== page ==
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Remembering Mark

I recently took a trip up to Columbus with Dane and my cousin Jason to see the events at The Arnold Classic. It was a great experience to see all the amazing athletes, and we got to watch the Olympic lifters with Arnold himself. He was taking selfies with the lifters in the background — we got a giggle out of that! 

Though it was an incredible exhibit of human feats of strength and the amazing things people can do when they choose, this article isn't about that. Not directly, anyway. It's not about Olympic lifting, or powerlifting, or Strongman, or Crossfit. It's about a person that I miss and love dearly. A person I lost about 20 years ago. 

As I watched the powerlifters do some incredible lifts - some up to three times their body weight - it brought back memories of Mark. He was my first cousin and a natural athlete. He was not only that, he was someone I respected very much. 

When we were kids, he would come to our house and work doing whatever he could around the house to earn money. He was always ambitious. He was working and saving, and growing. And growing. He'd come inside and down a gallon of milk. It would drive my mother crazy! She'd get up to make eggs or cereal and say "Where's the milk? I just bought a gallon yesterday, where did it go?" Mark would be at our house daily and daily he'd eat everything in the house. My memory of him at this time, around age 14, was of a tall, lanky boy and his push mower always with a gallon of milk in his hand. 

He was tall and lean and powerful. He got it honestly. Our grandfather was a big, strong man. His father is a big, strong man. It was in his genes. 

When I was about 20 years old, I moved to West Palm Beach, Florida to live with Mark at the beach. He was the same age as me but somehow seemed so much older and wiser. He had his own business, took care of his younger siblings who were still in high school. He drove a Corvette, had a great house, and a giant cell phone (it was 1990). I looked up to him. He was so very all-American and inspiring. 

He started powerlifting when he was in his early 20s.  Very quickly, he became a top lifter in the South. While I lived with him, I got to witness firsthand the life of a powerlifter: the diet of massive amounts of protein and hours in the gym training. He loved it. And, I loved watching him lift. He would always do Arnold impressions. 

He loved everything. Life was good for him. Beautiful girlfriend, all of the material things, strength, looks, friends, family. I would ask him, what if something happens and you lose everything and he would say "I made this once, I can do it again." I will never forget that. That one comment from him had a profound effect on me. 

He worked hard to make a good living and he was generous and big-hearted. Not only did he care for his siblings and help raise them, but he also gave me a place to live for free. With Mark's help, so many of our friends and family lived better lives.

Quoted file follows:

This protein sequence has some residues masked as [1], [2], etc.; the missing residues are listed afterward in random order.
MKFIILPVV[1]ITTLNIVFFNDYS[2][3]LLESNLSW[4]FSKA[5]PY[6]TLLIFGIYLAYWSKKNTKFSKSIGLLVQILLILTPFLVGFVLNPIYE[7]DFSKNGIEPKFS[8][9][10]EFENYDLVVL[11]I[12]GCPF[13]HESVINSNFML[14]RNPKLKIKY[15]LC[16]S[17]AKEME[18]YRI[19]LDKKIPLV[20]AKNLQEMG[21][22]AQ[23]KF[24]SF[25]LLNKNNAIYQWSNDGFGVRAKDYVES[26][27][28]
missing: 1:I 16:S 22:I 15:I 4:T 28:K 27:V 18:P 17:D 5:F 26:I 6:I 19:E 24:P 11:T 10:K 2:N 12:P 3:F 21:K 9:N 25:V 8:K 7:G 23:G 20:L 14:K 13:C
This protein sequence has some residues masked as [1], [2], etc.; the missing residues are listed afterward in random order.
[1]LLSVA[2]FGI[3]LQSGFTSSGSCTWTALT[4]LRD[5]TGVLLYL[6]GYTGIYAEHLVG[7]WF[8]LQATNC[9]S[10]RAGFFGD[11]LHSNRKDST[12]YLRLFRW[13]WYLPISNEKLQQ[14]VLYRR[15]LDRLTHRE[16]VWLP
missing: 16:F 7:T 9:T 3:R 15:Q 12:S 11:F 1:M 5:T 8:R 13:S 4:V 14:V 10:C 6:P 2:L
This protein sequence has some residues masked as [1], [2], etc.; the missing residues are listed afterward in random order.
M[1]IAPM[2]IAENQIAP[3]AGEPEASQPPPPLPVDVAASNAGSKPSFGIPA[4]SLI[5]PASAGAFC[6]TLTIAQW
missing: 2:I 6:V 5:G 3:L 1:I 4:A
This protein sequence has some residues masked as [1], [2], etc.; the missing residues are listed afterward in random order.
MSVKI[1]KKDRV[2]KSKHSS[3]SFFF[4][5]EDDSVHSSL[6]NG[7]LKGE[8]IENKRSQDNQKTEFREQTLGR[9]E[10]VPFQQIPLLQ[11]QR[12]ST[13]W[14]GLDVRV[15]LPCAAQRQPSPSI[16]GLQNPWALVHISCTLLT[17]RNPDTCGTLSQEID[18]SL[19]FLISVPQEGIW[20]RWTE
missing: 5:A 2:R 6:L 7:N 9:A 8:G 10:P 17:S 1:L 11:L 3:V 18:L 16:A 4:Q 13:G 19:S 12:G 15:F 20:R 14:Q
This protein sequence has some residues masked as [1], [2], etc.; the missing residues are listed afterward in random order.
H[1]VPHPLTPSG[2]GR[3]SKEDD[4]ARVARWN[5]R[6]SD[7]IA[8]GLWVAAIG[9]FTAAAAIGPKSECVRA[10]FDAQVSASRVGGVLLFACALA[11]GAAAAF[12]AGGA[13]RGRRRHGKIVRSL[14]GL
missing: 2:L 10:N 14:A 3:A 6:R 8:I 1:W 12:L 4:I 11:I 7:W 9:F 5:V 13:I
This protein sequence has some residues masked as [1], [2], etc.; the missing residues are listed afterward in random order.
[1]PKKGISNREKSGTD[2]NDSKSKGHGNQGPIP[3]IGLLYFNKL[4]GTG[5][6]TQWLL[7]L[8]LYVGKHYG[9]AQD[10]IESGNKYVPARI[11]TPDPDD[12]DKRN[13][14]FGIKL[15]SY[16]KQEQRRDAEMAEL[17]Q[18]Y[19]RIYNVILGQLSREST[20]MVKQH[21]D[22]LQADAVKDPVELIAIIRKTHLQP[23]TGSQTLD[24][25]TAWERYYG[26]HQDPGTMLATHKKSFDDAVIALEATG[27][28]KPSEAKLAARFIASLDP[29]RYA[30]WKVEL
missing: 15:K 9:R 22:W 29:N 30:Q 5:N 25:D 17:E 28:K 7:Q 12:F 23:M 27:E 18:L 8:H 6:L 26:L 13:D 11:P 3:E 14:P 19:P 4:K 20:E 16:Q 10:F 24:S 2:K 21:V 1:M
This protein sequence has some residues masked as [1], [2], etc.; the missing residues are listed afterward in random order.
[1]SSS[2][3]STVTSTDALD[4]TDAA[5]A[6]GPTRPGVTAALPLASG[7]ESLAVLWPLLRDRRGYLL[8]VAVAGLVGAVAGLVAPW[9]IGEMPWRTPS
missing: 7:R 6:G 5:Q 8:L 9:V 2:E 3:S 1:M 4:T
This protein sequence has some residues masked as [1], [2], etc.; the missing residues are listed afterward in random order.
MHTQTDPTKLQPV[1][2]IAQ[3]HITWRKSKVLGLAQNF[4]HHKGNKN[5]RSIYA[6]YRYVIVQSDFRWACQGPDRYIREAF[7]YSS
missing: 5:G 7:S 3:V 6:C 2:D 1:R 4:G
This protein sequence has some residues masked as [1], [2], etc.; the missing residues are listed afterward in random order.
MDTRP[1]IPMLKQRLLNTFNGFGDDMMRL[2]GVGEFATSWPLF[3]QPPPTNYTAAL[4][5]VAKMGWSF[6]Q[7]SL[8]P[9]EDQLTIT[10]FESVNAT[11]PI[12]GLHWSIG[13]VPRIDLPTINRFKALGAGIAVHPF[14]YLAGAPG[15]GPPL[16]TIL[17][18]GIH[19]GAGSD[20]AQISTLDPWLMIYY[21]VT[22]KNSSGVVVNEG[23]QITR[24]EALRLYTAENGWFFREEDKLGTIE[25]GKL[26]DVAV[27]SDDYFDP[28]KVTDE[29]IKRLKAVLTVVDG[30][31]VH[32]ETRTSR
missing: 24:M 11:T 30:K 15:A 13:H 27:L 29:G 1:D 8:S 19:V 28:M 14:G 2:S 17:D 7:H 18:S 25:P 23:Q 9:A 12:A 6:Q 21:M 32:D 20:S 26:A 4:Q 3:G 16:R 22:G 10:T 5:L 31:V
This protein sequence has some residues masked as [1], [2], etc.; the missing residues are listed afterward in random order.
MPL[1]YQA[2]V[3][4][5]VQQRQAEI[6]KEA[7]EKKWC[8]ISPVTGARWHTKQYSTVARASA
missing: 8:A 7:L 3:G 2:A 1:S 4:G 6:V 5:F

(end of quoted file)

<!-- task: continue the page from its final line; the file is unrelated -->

Around 1997, close to the time my mother and grandfather had both passed away, Mark injured his back lifting and started taking OxyCodone for the pain. The drug took hold and he was in its grips, unable to break free. It was so hard to understand. I'd seen drug addiction plenty of times and how it would wreck families. But how could this happen to Mark? He was formidable in every way: mentally, emotionally, and physically. Our family was devastated by this. Seeing him lose his will, shrink down to an unrecognizable figure that didn't even resemble the young man he was six months before was more than we could bare. 

We prayed for him constantly. The family talked with each other regularly trying to find a way to help him back to the life he had before. We weren't successful and shortly after he died from a drug overdose at 27 years old. 

I realized, after my recent trip to The Arnold, that I never really grieved over losing him. Already numb from the loss of my mother and grandfather, I didn't allow myself to feel the tremendous pain from losing someone else so close to me. Mark wasn't unbreakable as I thought. That was just my youthful perspective. He had a good head on his shoulders, but we are all at risk of having a bad day that we don't recover from. That is life. 

To Mark: You were amazing. Kind, loving heart. I'm sorry beyond what I can express that your life ended too early. I admired you so much. You would have done so much more, given more time. Your words of wisdom, your love, and your memory will always drive me and always be with me. I miss you. 

A Mission Driven Organization

A Mission Driven Organization

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